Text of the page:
Malaysian Persuasion: Ten things to see and do in ‘Truly Asia’

Malaysian Persuasion - Ten things to see and do in ‘Truly Asia’

By Richard Jones

Once central to the spice trade route, Malaysia is now a beautifully complex holiday destination, a land where ancient rainforests sit side by side with space-age skyscrapers and centuries-old colonial buildings.

Whether you’re looking for exciting adventures and activities, fascinating history and architecture, delicious food and drink, or just beachside relaxation, here are 10 unmissable things to see and do on a trip to the place that is nicknamed ‘Truly Asia’.

Malaysian Persuasion - Ten things to see and do in ‘Truly Asia’

Kuala Lumpur

Although the capital has grown at an unbelievable pace, it has managed to retain its character. A tour of Kuala Lumpur’s main sites should include the Sultan Abdul Samad Building, the National Monument and the National Museum, while the Istana Negara, or King’s Palace is located on a hilltop just outside the city centre. On Jalan Melayu you can learn about Malay traditions, while Chinatown (Petaling Street) and Little India (Brickfields) are usually crowded with locals as well as tourists.

Petronas Towers

One of the most recognisable sights in the world and a true icon of Malaysia, the 88-storey supertall skyscrapers are the tallest twin towers on the planet. The main attraction in the buildings is the sky walk over the double-decked SkyBridge on 41st and 42nd floors joining them together. From here, visitors can admire the views that stretch across Kuala Lumpur and KLCC Park, and can also stand above the clouds on the Observation Deck on the 86th floor.


Cameron Highlands

The hill station located in Pahang state was discovered in the 19th century by Sir William Cameron. Many visitors flock to the area for its tea and coffee plantations tours and fruit picking, with the elevation providing a cool respite from Malaysia’s muggy lowlands. Some of the world’s best black tea is produced in the highlands, and the traditional English cream teas in a bronze-hued cup accompanied by juicy local strawberries, are a delight.

Thaipusam Festival

By far the most spectacular celebration in Malaysia is the Hindu festival Thaipusam, which happens every year in the Hindu month of Thai (January/February) when the constellation of Pusam is in its ascendancy. A million devotees flock to the Batu Caves to honour the God Murugan (or Lord Subramaniam) and the festival has become famous for its shocking Kavadi Attam dance, as devotees subject themselves to seemingly masochistic acts.


Batu Caves

These yawning chambers are home entrancing temples, each with dioramas showing mythical scenes. When you first arrive, you’ll be entranced by the imperious gilded statue of Hindu god Lord Murugan. The complex of limestone caverns in Gombak, Selangor, draws in tourists, pilgrims and locals, all clamouring to experience this natural wonder and spiritual spectacle. A side-quest across a short bridge takes you to the quieter Ramayana Cave.

Perhentian Islands

The pristine islands are one of Asia’s best honeymoon destinations, where gin-clear waters lap golden sand. And as well as dozing off in a sun lounger, snorkelers can swim among the coral reefs, or wriggle into a wetsuit and dive with green sea turtles, barracuda and yellow boxfish. More experienced divers can join excursions down to the MV Union Star, a sunken freighter known as the ‘Sugar Wreck’ due to the cargo it transported before it met its rusty end.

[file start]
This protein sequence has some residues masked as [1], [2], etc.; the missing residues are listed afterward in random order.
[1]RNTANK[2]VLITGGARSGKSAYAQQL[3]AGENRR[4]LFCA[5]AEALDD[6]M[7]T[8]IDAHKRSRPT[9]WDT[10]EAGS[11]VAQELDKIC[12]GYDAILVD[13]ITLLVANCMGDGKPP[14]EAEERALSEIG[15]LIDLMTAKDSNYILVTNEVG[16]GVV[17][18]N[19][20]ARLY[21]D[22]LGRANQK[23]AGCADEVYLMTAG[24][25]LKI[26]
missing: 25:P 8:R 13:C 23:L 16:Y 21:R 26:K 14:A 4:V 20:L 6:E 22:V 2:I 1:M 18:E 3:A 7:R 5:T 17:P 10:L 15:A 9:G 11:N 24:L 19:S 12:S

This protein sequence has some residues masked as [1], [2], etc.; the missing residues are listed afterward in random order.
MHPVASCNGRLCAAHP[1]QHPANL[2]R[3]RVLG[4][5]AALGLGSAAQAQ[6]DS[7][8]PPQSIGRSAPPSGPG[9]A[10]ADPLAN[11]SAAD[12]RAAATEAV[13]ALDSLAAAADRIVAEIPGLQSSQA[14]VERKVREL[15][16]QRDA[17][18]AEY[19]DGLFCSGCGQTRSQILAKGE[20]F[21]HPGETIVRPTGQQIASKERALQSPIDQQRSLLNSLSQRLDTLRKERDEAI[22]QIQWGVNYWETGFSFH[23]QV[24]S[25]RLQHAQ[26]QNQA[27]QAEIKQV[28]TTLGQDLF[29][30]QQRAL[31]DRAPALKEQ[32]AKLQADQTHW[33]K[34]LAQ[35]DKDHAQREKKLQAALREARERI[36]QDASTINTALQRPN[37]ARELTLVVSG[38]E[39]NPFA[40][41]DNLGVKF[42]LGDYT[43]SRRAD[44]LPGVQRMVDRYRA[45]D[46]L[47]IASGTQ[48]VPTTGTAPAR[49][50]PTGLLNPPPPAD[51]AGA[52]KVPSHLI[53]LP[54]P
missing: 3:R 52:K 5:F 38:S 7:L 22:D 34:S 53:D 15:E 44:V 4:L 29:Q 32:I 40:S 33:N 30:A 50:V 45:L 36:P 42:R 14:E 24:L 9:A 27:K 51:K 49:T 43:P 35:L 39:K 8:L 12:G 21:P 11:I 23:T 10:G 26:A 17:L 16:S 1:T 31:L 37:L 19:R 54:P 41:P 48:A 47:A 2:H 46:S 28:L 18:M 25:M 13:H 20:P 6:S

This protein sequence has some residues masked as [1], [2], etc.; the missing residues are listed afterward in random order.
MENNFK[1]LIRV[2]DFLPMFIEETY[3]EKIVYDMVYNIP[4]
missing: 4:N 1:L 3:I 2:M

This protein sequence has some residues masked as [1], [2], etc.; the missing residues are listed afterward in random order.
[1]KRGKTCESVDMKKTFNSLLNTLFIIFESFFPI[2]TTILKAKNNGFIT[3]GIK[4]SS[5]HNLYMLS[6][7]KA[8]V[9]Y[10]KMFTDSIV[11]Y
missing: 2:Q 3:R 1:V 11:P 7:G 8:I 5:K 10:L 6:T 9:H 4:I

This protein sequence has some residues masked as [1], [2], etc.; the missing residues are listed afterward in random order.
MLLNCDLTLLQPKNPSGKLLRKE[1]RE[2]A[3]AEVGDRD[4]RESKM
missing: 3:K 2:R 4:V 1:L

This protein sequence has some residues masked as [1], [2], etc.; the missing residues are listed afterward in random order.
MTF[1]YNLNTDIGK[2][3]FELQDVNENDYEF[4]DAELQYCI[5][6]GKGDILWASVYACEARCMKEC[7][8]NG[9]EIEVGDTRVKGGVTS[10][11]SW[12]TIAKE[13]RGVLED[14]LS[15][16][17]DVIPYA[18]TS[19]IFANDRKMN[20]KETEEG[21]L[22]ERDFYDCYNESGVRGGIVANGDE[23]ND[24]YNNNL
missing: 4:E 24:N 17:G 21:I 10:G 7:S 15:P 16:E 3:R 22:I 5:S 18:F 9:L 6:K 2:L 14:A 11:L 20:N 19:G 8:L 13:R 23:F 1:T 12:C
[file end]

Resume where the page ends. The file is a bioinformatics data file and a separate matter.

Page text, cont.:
Penang, another island off the coast of Malaysia, has Georgetown as its capital, named after British king. A UNESCO World Heritage Site, it is focused on conservation and preservation and visitors can experience this at one of the many famous hotels, such as the E&O. Penang is also famous for its National Park and Tropical Spice Garden that showcases the best of the region’s local flora and fauna such as torch ginger.

Food Cookery Courses and Market Visits

If you’re heading to Malaysia, you’ll need a good appetite, as eating is a national pastime. With all four corners of Asia converging, gastronomically speaking, its cooks and chefs offer the best of each region, whether it be Malay, Chinese, Indian and Thai, at every eatery from hawker stalls to high-end cafes. Malaysia’s national dish is Nasi Lemak – fragrant rice cooked in coconut milk and pandan leaf. It is usually eaten for breakfast but is tasty at any time of the day.


Langkawi Island

If you fancy getting out of the city, make a beeline for Langkawi Island in the Andaman Sea. Popular with both backpackers and honeymooners alike, it has something to suit all budgets, including duty-free status so visitors can stock up on souvenirs cheaply. The Danna Langkawi is a luxury hotel on the island’s west coast blending colonial styling with contemporary chic, while Pelangi Beach Resort & Spa is a timeless island sanctuary based on the concept of Malay ‘Kampung’ or village.

Mount Kinabalu

The highest mountain in Borneo and Malaysia, and the third-highest peak of an island on Earth, Mount Kinabalu is located in the Ranau district of Sabah. The thigh-burning 5.4-mile ascent is well worth it, as you are rewarded with views of rugged rockfaces, high-alpine grasslands and carpets of ferns, rhododendrons and bamboo. March to August is the best time for climbing Kinabalu, and at Panalaban (10,735ft) you can bed down in a hostel for the night.

Malaysia Airlines, the national carrier of Malaysia and a member of the oneworld Alliance, flies twice daily from London Heathrow on board a state-of-the-art Airbus A350-900 to Kuala Lumpur from £744 return. Go to

For more information on holidays in Malaysia, see


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